How to make the perfect latte

Coffee. Coffee. C.O.F.F.E.E. One of the things I miss the most about living in a city/working in an office is going out for coffee. Sitting down over coffee is not part of the Italian culture. They order an espresso, knock it back and move on. When I worked in the city, we’d go out and grab a coffee at least 4 or 5 times a day. We’d take it back to the desk or drink it there, either way it was a great way to take a break and recharge.

These days, I don’t get to socialise or enjoy a barista-made latte ☹️. I can hear the Italian espresso purists tittering, but I love lattes. I could never justify spending $5 on an espresso back home and I associate cappuccinos with my mother, so latte was a perfect compromise. After years of working at home, I’ve perfected making my own latte partly because I can’t live without coffee and partly because I want to maintain as much of the office atmosphere as I can.

You don’t need fancy tools to make a good latte at home, which is why I’m sharing two ways to make the espresso part.

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1. with your basic pod machine

Grab your latte glass and fill with boiling water to warm. This is important because otherwise you shock your coffee with the temperature change and it tastes gross.

Tilt your cup, so the coffee runs down the side and brew about two tablespoons of espresso. That’s the Italian standard. If you want to a weaker coffee, you can always brew it longer.

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2. with a mocha pot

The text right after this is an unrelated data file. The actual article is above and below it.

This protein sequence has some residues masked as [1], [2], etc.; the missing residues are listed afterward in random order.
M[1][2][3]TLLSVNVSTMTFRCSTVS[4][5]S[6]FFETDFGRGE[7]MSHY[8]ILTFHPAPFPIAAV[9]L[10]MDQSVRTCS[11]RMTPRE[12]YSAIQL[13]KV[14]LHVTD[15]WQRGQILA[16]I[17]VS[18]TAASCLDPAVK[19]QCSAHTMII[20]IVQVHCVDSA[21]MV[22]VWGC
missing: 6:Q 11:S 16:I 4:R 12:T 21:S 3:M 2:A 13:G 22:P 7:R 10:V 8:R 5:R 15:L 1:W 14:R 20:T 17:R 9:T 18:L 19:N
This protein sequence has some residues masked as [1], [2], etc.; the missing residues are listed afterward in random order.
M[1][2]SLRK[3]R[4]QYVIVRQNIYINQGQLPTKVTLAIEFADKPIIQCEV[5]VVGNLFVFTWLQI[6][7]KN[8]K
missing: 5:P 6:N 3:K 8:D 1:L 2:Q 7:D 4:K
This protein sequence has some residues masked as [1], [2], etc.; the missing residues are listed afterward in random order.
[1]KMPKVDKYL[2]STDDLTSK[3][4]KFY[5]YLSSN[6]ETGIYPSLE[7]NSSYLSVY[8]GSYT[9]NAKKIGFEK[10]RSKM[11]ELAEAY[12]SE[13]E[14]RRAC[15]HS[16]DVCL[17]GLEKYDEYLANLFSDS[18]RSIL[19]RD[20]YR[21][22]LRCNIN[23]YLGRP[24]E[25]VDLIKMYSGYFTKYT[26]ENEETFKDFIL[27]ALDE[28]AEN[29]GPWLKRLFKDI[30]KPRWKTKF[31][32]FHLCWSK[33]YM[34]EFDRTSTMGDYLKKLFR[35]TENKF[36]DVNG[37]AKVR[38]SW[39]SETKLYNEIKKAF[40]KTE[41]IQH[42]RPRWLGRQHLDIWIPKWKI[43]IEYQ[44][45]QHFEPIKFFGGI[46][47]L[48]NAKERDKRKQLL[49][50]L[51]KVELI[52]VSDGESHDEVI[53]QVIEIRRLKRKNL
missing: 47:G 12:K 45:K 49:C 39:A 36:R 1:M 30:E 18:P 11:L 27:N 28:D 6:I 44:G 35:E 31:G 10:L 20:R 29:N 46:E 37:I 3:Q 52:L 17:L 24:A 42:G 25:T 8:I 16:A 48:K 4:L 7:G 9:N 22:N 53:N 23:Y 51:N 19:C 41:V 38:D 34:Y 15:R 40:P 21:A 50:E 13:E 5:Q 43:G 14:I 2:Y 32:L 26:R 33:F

I’m including a mocha because it’s the cheapest coffee machine out there. You can pick up a Bialetti mocha for €9 on Amazon. It’s the most traditional way to make Italian espresso and for many, the best. It reminds me of my childhood. We use to pull out our mocha pot every morning and it would fill the house with the smell of roasting beans. A mocha coffee is stronger and more intensely flavoured than the same made in an espresso machine.

Fill the base with water and the little domed insert with ground coffee. Use a fine grind coffee and make sure you fill the insert completely. Tamp it down with the back of a spoon, but don’t press too hard. If the coffee is too compact, the water can’t filter through it.

Put it on the hob and stay close. If you’re not around when the coffee starts to pour out, you’ll have it all over your stovetop in a matter of seconds.

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To froth the milk, heat it in a small saucepan until it’s almost boiling. Grab an immersion blender, again you can pick one up on Amazon for €10, and froth to your heart’s content. You’re not looking for a cappuccino foam here just frothy milk. You can also get the same result with a mini hand whisk, if you don’t feel like pulling out the blender.

Pour the heated milk over your espresso and enjoy. I being of the Starbucks generation love to spike my latte. You can pick up different essences from the supermarket and they work just as well, if not better than syrups.

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My favourites? Vanilla, almond and, for when I’m feeling naughty, rum!

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